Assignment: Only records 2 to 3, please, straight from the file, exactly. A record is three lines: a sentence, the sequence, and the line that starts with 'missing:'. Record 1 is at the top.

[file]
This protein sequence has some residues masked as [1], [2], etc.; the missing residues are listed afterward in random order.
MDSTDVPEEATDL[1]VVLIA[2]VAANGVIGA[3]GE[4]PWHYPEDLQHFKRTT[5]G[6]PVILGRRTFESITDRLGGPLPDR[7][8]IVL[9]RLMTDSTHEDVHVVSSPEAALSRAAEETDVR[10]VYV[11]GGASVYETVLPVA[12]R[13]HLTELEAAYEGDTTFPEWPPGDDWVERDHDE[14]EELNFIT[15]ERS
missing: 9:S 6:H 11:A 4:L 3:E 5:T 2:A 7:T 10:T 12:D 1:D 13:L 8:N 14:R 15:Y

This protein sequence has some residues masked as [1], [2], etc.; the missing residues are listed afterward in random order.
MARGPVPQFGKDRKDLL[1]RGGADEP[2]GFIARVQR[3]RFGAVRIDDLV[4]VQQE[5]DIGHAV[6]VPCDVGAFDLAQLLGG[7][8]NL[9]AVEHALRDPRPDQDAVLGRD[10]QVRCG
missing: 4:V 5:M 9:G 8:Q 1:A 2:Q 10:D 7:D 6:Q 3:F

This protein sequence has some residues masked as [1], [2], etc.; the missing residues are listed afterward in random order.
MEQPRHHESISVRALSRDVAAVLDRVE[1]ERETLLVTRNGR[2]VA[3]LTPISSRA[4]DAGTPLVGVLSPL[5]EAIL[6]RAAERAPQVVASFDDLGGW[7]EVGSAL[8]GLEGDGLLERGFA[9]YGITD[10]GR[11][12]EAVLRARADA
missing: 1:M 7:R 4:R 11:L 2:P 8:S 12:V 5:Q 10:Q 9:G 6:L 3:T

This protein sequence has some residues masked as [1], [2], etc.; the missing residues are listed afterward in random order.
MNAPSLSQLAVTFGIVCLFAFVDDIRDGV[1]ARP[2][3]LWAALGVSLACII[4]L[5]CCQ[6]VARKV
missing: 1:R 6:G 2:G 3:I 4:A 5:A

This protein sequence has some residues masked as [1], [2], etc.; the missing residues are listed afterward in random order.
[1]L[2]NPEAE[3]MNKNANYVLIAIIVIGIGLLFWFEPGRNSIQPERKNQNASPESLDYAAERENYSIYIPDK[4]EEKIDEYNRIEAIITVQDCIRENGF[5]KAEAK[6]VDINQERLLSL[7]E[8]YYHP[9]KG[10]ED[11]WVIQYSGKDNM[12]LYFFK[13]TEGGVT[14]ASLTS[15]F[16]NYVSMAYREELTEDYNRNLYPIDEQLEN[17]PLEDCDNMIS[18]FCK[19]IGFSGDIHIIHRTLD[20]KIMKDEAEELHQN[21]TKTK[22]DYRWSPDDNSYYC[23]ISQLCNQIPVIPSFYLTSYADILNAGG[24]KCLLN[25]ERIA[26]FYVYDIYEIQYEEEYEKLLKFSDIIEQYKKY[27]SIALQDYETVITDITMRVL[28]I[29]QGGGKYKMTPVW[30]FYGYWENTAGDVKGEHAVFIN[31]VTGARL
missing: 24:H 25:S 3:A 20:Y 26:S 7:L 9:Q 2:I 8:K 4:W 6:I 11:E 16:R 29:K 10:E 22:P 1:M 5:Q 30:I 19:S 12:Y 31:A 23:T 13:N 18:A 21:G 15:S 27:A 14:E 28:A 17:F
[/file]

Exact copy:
This protein sequence has some residues masked as [1], [2], etc.; the missing residues are listed afterward in random order.
MARGPVPQFGKDRKDLL[1]RGGADEP[2]GFIARVQR[3]RFGAVRIDDLV[4]VQQE[5]DIGHAV[6]VPCDVGAFDLAQLLGG[7][8]NL[9]AVEHALRDPRPDQDAVLGRD[10]QVRCG
missing: 4:V 5:M 9:G 8:Q 1:A 2:Q 10:D 7:D 6:Q 3:F

This protein sequence has some residues masked as [1], [2], etc.; the missing residues are listed afterward in random order.
MEQPRHHESISVRALSRDVAAVLDRVE[1]ERETLLVTRNGR[2]VA[3]LTPISSRA[4]DAGTPLVGVLSPL[5]EAIL[6]RAAERAPQVVASFDDLGGW[7]EVGSAL[8]GLEGDGLLERGFA[9]YGITD[10]GR[11][12]EAVLRARADA
missing: 1:M 7:R 4:R 11:L 2:P 8:S 12:V 5:Q 10:Q 9:G 6:L 3:T